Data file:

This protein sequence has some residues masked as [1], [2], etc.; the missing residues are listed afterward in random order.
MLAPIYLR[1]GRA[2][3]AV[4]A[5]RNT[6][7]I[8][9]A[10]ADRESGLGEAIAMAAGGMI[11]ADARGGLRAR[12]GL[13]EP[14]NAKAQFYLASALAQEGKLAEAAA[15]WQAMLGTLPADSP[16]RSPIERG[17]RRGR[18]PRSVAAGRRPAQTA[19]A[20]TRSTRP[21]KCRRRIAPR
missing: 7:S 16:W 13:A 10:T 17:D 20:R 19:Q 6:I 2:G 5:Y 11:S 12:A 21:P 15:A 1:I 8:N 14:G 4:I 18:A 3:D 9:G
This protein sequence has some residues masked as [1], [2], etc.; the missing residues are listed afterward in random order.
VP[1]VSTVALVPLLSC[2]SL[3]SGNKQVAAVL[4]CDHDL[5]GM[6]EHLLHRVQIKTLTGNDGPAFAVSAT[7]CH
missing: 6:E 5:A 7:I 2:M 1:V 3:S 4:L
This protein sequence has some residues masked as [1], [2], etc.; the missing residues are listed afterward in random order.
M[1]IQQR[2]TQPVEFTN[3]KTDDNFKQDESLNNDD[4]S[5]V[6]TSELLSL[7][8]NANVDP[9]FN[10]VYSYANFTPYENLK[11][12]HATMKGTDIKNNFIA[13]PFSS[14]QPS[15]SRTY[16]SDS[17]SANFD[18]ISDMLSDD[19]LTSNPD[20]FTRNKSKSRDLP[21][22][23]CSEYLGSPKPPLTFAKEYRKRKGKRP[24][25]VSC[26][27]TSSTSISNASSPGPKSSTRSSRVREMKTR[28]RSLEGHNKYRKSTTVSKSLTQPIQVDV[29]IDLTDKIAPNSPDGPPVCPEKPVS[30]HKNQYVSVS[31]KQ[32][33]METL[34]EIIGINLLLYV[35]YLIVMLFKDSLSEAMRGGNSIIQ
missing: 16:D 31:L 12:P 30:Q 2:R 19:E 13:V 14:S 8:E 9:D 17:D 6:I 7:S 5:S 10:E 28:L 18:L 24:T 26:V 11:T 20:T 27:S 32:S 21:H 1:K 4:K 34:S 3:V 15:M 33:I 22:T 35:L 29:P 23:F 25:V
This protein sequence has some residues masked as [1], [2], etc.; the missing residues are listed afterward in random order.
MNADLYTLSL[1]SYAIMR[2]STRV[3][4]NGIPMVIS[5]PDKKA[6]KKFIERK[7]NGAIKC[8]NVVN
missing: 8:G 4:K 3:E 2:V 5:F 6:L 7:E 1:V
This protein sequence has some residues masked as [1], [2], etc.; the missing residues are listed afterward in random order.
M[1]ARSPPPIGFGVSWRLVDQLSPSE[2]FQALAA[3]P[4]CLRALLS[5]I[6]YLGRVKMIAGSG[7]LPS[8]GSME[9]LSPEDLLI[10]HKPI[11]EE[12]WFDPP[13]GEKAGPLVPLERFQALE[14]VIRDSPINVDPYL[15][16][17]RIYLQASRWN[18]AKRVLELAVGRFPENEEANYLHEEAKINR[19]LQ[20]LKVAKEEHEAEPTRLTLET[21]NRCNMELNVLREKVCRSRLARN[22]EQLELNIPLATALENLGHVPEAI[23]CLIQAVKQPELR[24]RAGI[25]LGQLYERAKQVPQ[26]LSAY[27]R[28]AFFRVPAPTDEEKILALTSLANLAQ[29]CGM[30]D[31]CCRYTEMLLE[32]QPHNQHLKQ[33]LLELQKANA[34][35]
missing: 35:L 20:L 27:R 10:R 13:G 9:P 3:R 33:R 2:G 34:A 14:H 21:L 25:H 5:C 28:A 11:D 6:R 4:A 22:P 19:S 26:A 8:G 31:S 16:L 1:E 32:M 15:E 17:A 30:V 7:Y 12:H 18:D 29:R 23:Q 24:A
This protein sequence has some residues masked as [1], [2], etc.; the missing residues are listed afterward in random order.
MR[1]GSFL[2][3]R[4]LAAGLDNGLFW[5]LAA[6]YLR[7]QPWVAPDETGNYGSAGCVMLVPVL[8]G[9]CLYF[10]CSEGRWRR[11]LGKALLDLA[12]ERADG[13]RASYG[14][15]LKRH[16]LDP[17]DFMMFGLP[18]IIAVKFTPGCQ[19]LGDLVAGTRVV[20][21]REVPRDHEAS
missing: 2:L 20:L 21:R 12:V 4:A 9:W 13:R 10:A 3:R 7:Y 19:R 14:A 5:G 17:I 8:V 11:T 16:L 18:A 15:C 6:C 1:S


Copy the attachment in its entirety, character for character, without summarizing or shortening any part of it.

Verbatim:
This protein sequence has some residues masked as [1], [2], etc.; the missing residues are listed afterward in random order.
MLAPIYLR[1]GRA[2][3]AV[4]A[5]RNT[6][7]I[8][9]A[10]ADRESGLGEAIAMAAGGMI[11]ADARGGLRAR[12]GL[13]EP[14]NAKAQFYLASALAQEGKLAEAAA[15]WQAMLGTLPADSP[16]RSPIERG[17]RRGR[18]PRSVAAGRRPAQTA[19]A[20]TRSTRP[21]KCRRRIAPR
missing: 7:S 16:W 13:A 10:T 17:D 20:R 19:Q 6:I 2:G 5:Y 11:S 12:A 21:P 15:A 1:I 8:N 14:G 4:I 18:A 3:D 9:G
This protein sequence has some residues masked as [1], [2], etc.; the missing residues are listed afterward in random order.
VP[1]VSTVALVPLLSC[2]SL[3]SGNKQVAAVL[4]CDHDL[5]GM[6]EHLLHRVQIKTLTGNDGPAFAVSAT[7]CH
missing: 6:E 5:A 7:I 2:M 1:V 3:S 4:L
This protein sequence has some residues masked as [1], [2], etc.; the missing residues are listed afterward in random order.
M[1]IQQR[2]TQPVEFTN[3]KTDDNFKQDESLNNDD[4]S[5]V[6]TSELLSL[7][8]NANVDP[9]FN[10]VYSYANFTPYENLK[11][12]HATMKGTDIKNNFIA[13]PFSS[14]QPS[15]SRTY[16]SDS[17]SANFD[18]ISDMLSDD[19]LTSNPD[20]FTRNKSKSRDLP[21][22][23]CSEYLGSPKPPLTFAKEYRKRKGKRP[24][25]VSC[26][27]TSSTSISNASSPGPKSSTRSSRVREMKTR[28]RSLEGHNKYRKSTTVSKSLTQPIQVDV[29]IDLTDKIAPNSPDGPPVCPEKPVS[30]HKNQYVSVS[31]KQ[32][33]METL[34]EIIGINLLLYV[35]YLIVMLFKDSLSEAMRGGNSIIQ
missing: 16:D 31:L 12:P 30:Q 2:R 19:E 13:V 14:S 8:E 9:D 17:D 6:I 7:S 5:S 10:E 28:L 18:L 24:T 26:V 11:T 20:T 27:S 32:S 21:H 1:K 4:K 34:S 3:V 15:M 33:I 22:T 35:L 29:P 23:F 25:V
This protein sequence has some residues masked as [1], [2], etc.; the missing residues are listed afterward in random order.
MNADLYTLSL[1]SYAIMR[2]STRV[3][4]NGIPMVIS[5]PDKKA[6]KKFIERK[7]NGAIKC[8]NVVN
missing: 8:G 4:K 3:E 2:V 5:F 6:L 7:E 1:V
This protein sequence has some residues masked as [1], [2], etc.; the missing residues are listed afterward in random order.
M[1]ARSPPPIGFGVSWRLVDQLSPSE[2]FQALAA[3]P[4]CLRALLS[5]I[6]YLGRVKMIAGSG[7]LPS[8]GSME[9]LSPEDLLI[10]HKPI[11]EE[12]WFDPP[13]GEKAGPLVPLERFQALE[14]VIRDSPINVDPYL[15][16][17]RIYLQASRWN[18]AKRVLELAVGRFPENEEANYLHEEAKINR[19]LQ[20]LKVAKEEHEAEPTRLTLET[21]NRCNMELNVLREKVCRSRLARN[22]EQLELNIPLATALENLGHVPEAI[23]CLIQAVKQPELR[24]RAGI[25]LGQLYERAKQVPQ[26]LSAY[27]R[28]AFFRVPAPTDEEKILALTSLANLAQ[29]CGM[30]D[31]CCRYTEMLLE[32]QPHNQHLKQ[33]LLELQKANA[34][35]
missing: 35:L 20:L 27:R 10:R 13:G 9:P 3:R 33:R 2:G 34:A 14:H 21:L 25:H 5:C 28:A 11:D 6:R 4:A 22:P 19:S 26:A 8:G 31:S 16:L 1:E 32:M 15:E 17:A 30:V 7:Y 12:H 18:D 29:R 23:Q 24:A
This protein sequence has some residues masked as [1], [2], etc.; the missing residues are listed afterward in random order.
MR[1]GSFL[2][3]R[4]LAAGLDNGLFW[5]LAA[6]YLR[7]QPWVAPDETGNYGSAGCVMLVPVL[8]G[9]CLYF[10]CSEGRWRR[11]LGKALLDLA[12]ERADG[13]RASYG[14][15]LKRH[16]LDP[17]DFMMFGLP[18]IIAVKFTPGCQ[19]LGDLVAGTRVV[20][21]REVPRDHEAS
missing: 2:L 20:L 21:R 12:V 4:A 9:W 13:R 10:A 3:R 7:Y 19:R 14:A 5:G 17:I 8:V 11:T 16:L 18:A 15:C 6:C 1:S